Ducati Supersport (SS vs CR) DUCATITECH.COM

6 May 2015 | Author: | Comments Off on Ducati Supersport (SS vs CR) DUCATITECH.COM
Ducati 98 SS
Ducati 98 SS

What’s the difference?

Notice that I went through some great lengths to point out the

non-rebuildable forks on the 1996 and newer CRs. Friends don’t let friends

buy 1996 and newer CRs. You can’t put RACE TECH gold valves in them to fix

their feeble damping. You can’t clean out the valving internals in them the way

you can every other motorcycle on earth. Eerily enough, imprinted on the forks

which I installed heavier rate springs were the words “750SS” on one and “600SS”

your CR, don’t worry. Do the R-T springs and oil and live with it. Unless you’re

Why was I putting heavier rate springs in a 1996 and newer CR? It is the

exact mod that a popular bike magazine did to try to stop it from bottoming

easily. This customer’s 900CR was ridden heavily on Palomar Mountain and the owner hated how it

pogoed when braking for the turns.

What else? Over the years, I’ve noticed some subtle improvements to

the Ducati 900 Supersport model line. All info tid-bits are “as far as I

know”…

1992 was the only year to have the factory deliver charcoal colored

Supersports. Supposedly, they were so unpopular that dealerships painted many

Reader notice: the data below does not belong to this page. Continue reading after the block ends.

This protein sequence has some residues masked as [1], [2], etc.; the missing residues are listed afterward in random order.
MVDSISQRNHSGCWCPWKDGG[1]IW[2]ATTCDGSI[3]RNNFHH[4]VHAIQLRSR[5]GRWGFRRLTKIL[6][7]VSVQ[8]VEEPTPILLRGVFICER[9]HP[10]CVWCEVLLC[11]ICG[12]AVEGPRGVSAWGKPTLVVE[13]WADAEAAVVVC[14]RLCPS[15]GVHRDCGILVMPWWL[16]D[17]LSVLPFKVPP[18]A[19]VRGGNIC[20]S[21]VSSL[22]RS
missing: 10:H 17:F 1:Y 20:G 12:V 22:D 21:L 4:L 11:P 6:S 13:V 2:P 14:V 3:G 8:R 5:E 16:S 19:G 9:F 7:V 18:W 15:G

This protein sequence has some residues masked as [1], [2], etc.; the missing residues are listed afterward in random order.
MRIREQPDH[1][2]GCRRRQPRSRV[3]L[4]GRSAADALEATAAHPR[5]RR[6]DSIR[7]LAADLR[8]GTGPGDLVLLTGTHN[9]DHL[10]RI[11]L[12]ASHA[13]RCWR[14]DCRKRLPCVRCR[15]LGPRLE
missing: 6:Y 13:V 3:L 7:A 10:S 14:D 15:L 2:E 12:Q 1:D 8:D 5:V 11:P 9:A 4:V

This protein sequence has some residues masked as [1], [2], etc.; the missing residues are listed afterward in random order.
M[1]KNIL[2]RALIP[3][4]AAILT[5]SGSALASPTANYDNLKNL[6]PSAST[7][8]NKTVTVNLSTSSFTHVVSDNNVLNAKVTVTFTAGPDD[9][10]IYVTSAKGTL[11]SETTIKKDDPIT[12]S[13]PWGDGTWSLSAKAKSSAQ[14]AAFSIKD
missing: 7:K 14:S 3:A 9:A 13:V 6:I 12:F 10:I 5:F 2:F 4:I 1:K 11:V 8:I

red to move them off of showroom floors.

1992 and older models had white powder coated frames, 1993 to 1995 models

have their frames and wheels powder coated silver, and newer models have

champagne colored frames and wheels.

It was probably around this time that the factory stopped painting the

mirrors on the red bikes red. I’m sure this made the $80 mirrors even more

costly.

At some point (1995?), the SS became the SP, and got a nifty little number

plaque for the triple clamps. It seems to have also gotten cast iron full

floating rotors – better than the standard spec Superbike stainless rotors!

Around 1995, both models started getting their engines painted silver. I

found out from a Ducati dealer that the factory quit using crankcase gaskets. I

also noticed a couple of enhancements: the drive output off of the left side of

the crankshaft grew 3mm to 28mm and the seat latch was greatly improved using a

notched metal pin.

SPs got remote reservoir master cylinders for the front brakes and clutch.

Unfortunately, the brakes still basically sucked.

SPs got a “floating” rear brake. This is where a bar keeps the rear brake

from rotating with the rear disk when braking is applied. Previously, the rear

caliper was fixed, with its carrier tied to a pin on the swingarm. This new

floating rear brake interferes with Staintune’s awesome spaghetti system,

requiring SP owners not accepting less than the best retrofit to the fixed

caliper bracket. You’ll need the caliper bracket, swingarm pin, and a shorter

brake line. Maybe that underslung caliper bracket on the new SS will work…

The 1996 model year SP saw the introduction of an oil temp gauge.

1998 had the 900SS engine remove the oil lines from the cylinder barrels to

the top of the generator cover. Interesting. Wasn’t Ducati just crying about

lack of cooling as to why they didn’t bump the size of the SS to 940cc? I